In case you didn't pick this up, "re-offend" is the PC interpretation of breaking the law, committing the crime, or in some cases maybe even causing willful harm to someone who is following the law. And I'm sorry if I can't jump up and down screaming Huzzah! in this case. I do think it's important to protect these people from certain obvious things that could happen to them if they weren't in an isolated section, but I find it very hard to support the concept that convicted criminals are having a good time in jail to the point where they feel a sense of encouragement to re-offend just so they can go back to prison.  

I hate to sound like a hard ass, but isn't the point of prison/rehabilitation to punish the offender?

Pope On Gay Marriage

I have to admit that I follow everything related to the Pope and gay marriage closely because I was raised Catholic, went through 12 years of Catholic school, and I know how Catholics think and respond. In other words, in Catholic school you are taught to think like a Catholic and if you don't you're most likely going to run into trouble...which I often did, trust me. There's a certain amount of brainwashing that runs deep and it NEVER wavers. It's all based on the principle of the sheep following the shepherd. So when I see people in the gay community jumping up and down for joy when the Pope offers a slight tidbit that he might be a supporter of gay marriage and equal rights, I stand back and wait for the proverbial shit to hit the fan.  And it always does.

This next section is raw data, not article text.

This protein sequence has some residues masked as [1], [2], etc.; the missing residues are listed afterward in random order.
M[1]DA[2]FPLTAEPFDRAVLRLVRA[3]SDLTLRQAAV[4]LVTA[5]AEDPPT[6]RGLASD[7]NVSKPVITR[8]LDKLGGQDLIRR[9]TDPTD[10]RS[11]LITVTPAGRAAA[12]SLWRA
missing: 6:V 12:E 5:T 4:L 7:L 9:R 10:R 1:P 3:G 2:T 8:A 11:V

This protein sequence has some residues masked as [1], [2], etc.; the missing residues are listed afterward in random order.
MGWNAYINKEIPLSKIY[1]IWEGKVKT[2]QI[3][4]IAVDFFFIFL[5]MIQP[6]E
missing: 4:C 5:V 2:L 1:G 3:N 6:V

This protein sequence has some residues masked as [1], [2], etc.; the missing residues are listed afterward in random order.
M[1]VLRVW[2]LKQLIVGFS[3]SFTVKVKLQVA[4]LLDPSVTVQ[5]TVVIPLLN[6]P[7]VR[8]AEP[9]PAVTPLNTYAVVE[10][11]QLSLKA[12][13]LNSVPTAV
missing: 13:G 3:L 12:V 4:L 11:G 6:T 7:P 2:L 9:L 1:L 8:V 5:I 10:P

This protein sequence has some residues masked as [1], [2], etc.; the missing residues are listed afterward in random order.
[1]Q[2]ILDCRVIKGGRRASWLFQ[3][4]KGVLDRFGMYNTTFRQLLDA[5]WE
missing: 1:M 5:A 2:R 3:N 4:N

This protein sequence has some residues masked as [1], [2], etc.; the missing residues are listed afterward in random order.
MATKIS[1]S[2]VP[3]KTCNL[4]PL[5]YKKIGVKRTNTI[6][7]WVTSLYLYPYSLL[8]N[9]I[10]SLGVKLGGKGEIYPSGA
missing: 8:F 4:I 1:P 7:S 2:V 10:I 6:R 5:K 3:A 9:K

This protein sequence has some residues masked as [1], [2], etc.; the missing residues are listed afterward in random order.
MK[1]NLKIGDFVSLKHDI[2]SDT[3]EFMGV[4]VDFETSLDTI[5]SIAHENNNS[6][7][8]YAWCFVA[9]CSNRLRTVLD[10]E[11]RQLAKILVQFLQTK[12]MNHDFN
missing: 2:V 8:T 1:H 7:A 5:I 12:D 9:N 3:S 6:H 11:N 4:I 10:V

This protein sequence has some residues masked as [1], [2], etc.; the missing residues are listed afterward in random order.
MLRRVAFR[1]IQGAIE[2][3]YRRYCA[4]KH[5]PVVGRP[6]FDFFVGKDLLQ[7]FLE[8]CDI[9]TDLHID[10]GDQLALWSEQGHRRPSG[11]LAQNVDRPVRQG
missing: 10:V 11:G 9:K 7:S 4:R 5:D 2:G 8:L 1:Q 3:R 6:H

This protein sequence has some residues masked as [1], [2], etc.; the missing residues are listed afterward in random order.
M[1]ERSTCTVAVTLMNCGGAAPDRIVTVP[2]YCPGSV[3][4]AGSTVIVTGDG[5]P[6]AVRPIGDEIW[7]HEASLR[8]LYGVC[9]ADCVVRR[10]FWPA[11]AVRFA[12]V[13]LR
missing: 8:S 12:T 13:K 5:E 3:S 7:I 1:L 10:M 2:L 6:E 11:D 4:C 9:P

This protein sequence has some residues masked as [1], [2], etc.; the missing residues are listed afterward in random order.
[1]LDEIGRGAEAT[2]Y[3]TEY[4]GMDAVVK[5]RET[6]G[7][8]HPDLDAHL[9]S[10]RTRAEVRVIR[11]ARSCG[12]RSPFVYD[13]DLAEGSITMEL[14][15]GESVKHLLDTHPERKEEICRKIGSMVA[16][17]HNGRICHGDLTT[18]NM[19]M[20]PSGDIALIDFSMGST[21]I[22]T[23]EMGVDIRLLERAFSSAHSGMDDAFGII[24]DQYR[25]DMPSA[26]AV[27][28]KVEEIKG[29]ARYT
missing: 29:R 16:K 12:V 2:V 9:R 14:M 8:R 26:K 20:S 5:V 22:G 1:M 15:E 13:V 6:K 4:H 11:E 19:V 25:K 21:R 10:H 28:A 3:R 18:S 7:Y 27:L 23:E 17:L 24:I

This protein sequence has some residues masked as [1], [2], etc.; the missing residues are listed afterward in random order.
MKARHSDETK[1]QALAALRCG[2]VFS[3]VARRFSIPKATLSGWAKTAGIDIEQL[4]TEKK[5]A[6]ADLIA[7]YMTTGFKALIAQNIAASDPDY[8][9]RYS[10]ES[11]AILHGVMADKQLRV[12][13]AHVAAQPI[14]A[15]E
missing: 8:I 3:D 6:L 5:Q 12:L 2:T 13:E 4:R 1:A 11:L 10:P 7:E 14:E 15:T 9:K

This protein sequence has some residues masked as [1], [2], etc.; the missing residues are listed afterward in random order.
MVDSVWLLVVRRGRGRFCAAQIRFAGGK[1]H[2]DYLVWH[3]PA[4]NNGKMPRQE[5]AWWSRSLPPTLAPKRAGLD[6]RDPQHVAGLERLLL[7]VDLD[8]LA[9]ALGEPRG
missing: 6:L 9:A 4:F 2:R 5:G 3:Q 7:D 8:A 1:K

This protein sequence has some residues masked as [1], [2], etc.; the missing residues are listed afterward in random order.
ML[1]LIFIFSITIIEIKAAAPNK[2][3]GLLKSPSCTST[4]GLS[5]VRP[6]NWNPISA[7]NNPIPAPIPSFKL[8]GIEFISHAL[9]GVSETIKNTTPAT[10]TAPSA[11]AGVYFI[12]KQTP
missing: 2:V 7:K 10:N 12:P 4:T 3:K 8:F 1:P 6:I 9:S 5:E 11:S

Like this:

The Pope said: 'It is fitting that you have gathered here to explore the complementarity of man and woman. This complementarity is at the root of marriage and family.' 

He added: 'Children have the right to grow up in a family with a father and mother capable of creating a suitable environment for the child's development and emotional maturity.'

Many are calling this a step back for the "liberal" Pope with respect to gay marriage. I'm calling it "it is what it is" because I know how they think. Unfortunately, this could also be the reason why so many Catholic schools and parishes are closing all over the United States.

There's more here. The comments are kind of sad because you read about people who had hope and now that hope's been shattered once again. And I'd also like to make it clear that most straight Catholics I know don't think this way and the Pope's disappointed them, too. The most interesting thing about all of this is that there's this huge dichotomy between the executive branch in Rome and the people.

Ten Old Time Gay Slang Words

When I opened this article I thought I might at least know a few of these old time gay slang words, but I never heard any of them...not even from older gay friends I've known over the years.

Here are a few examples:

Barbarella (n.) – Unrestrained homosexual, uncontrollable desire by a man for sexual intercourse one that needs to have sex all the time. Enough with the slut shaming. You are not a whore, you’re a Barbarella. Much classier!

 Mother Superior (n.) – older and wiser gay male who has been around the block a few times; similar to “auntie,” but more favorable. Ageism in the gay community is awful. Cross-generational friendships can be enlightening for both parties. Maybe this would help spin them a bit more favorably.

The rest are here. I'll bet you don't know what a "Tinkerbell" is. According to the comments, I'm not the only one who hasn't heard of them either. I think that's because a lot are from the UK. 



The Sheriff and the Outlaw
by Ryan Field